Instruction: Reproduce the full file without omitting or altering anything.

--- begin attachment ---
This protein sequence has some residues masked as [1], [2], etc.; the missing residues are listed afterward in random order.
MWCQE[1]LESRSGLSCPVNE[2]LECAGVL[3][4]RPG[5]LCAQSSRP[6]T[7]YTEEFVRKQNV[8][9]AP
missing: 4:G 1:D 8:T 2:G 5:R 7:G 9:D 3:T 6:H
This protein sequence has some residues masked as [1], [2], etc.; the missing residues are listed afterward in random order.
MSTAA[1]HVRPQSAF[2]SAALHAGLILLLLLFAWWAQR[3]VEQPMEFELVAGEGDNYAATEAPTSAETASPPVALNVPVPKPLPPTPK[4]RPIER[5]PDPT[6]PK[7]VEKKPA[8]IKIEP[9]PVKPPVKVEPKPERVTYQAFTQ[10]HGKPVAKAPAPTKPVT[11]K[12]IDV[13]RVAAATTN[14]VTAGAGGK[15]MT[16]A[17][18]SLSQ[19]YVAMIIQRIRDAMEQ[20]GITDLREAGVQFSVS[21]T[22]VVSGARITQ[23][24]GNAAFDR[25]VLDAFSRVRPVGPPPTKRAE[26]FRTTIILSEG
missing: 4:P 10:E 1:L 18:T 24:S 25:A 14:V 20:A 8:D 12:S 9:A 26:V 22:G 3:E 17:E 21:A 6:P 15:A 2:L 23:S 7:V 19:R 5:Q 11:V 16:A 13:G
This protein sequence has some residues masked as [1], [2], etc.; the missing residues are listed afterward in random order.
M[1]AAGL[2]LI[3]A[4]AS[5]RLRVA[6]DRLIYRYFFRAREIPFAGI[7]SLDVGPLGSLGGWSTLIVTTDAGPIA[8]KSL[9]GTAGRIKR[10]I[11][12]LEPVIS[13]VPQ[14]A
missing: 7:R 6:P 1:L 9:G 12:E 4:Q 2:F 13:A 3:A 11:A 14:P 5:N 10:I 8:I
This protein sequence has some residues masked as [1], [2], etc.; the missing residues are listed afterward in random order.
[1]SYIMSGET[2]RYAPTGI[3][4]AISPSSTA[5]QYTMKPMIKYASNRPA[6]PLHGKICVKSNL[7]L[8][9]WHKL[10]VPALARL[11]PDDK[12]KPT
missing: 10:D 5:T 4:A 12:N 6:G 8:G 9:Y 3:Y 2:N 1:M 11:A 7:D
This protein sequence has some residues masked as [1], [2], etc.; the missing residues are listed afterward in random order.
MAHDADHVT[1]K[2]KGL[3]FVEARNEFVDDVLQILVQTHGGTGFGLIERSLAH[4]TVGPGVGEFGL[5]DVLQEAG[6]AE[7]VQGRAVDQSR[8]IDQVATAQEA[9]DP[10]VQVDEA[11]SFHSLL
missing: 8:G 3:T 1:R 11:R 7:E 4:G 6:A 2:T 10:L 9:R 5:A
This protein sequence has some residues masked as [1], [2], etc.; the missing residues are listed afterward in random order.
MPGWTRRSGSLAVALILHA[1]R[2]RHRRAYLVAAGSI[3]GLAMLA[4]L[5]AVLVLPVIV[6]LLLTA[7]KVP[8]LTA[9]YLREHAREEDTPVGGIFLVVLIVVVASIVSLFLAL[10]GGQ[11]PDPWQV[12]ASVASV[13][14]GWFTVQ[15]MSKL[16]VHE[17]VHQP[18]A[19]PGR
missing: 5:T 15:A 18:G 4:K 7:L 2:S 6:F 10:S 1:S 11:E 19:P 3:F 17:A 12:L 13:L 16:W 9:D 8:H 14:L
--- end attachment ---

This protein sequence has some residues masked as [1], [2], etc.; the missing residues are listed afterward in random order.
MWCQE[1]LESRSGLSCPVNE[2]LECAGVL[3][4]RPG[5]LCAQSSRP[6]T[7]YTEEFVRKQNV[8][9]AP
missing: 4:G 1:D 8:T 2:G 5:R 7:G 9:D 3:T 6:H
This protein sequence has some residues masked as [1], [2], etc.; the missing residues are listed afterward in random order.
MSTAA[1]HVRPQSAF[2]SAALHAGLILLLLLFAWWAQR[3]VEQPMEFELVAGEGDNYAATEAPTSAETASPPVALNVPVPKPLPPTPK[4]RPIER[5]PDPT[6]PK[7]VEKKPA[8]IKIEP[9]PVKPPVKVEPKPERVTYQAFTQ[10]HGKPVAKAPAPTKPVT[11]K[12]IDV[13]RVAAATTN[14]VTAGAGGK[15]MT[16]A[17][18]SLSQ[19]YVAMIIQRIRDAMEQ[20]GITDLREAGVQFSVS[21]T[22]VVSGARITQ[23][24]GNAAFDR[25]VLDAFSRVRPVGPPPTKRAE[26]FRTTIILSEG
missing: 4:P 10:E 1:L 18:T 24:S 25:A 14:V 20:A 8:D 12:S 9:A 26:V 22:G 3:E 17:E 21:A 6:P 15:A 2:L 23:S 7:V 19:R 5:Q 11:V 16:A 13:G
This protein sequence has some residues masked as [1], [2], etc.; the missing residues are listed afterward in random order.
M[1]AAGL[2]LI[3]A[4]AS[5]RLRVA[6]DRLIYRYFFRAREIPFAGI[7]SLDVGPLGSLGGWSTLIVTTDAGPIA[8]KSL[9]GTAGRIKR[10]I[11][12]LEPVIS[13]VPQ[14]A
missing: 7:R 6:P 1:L 9:G 12:E 4:Q 2:F 13:A 3:A 11:A 14:P 5:N 10:I 8:I
This protein sequence has some residues masked as [1], [2], etc.; the missing residues are listed afterward in random order.
[1]SYIMSGET[2]RYAPTGI[3][4]AISPSSTA[5]QYTMKPMIKYASNRPA[6]PLHGKICVKSNL[7]L[8][9]WHKL[10]VPALARL[11]PDDK[12]KPT
missing: 10:D 5:T 4:A 12:N 6:G 8:G 9:Y 3:Y 2:N 1:M 11:A 7:D
This protein sequence has some residues masked as [1], [2], etc.; the missing residues are listed afterward in random order.
MAHDADHVT[1]K[2]KGL[3]FVEARNEFVDDVLQILVQTHGGTGFGLIERSLAH[4]TVGPGVGEFGL[5]DVLQEAG[6]AE[7]VQGRAVDQSR[8]IDQVATAQEA[9]DP[10]VQVDEA[11]SFHSLL
missing: 8:G 3:T 1:R 11:R 7:E 4:G 6:A 2:T 10:L 9:R 5:A
This protein sequence has some residues masked as [1], [2], etc.; the missing residues are listed afterward in random order.
MPGWTRRSGSLAVALILHA[1]R[2]RHRRAYLVAAGSI[3]GLAMLA[4]L[5]AVLVLPVIV[6]LLLTA[7]KVP[8]LTA[9]YLREHAREEDTPVGGIFLVVLIVVVASIVSLFLAL[10]GGQ[11]PDPWQV[12]ASVASV[13][14]GWFTVQ[15]MSKL[16]VHE[17]VHQP[18]A[19]PGR
missing: 5:T 15:A 18:G 4:K 7:L 2:S 6:F 10:S 1:S 11:E 19:P 3:F 17:A 12:L 13:L 16:W 9:D 8:H 14:L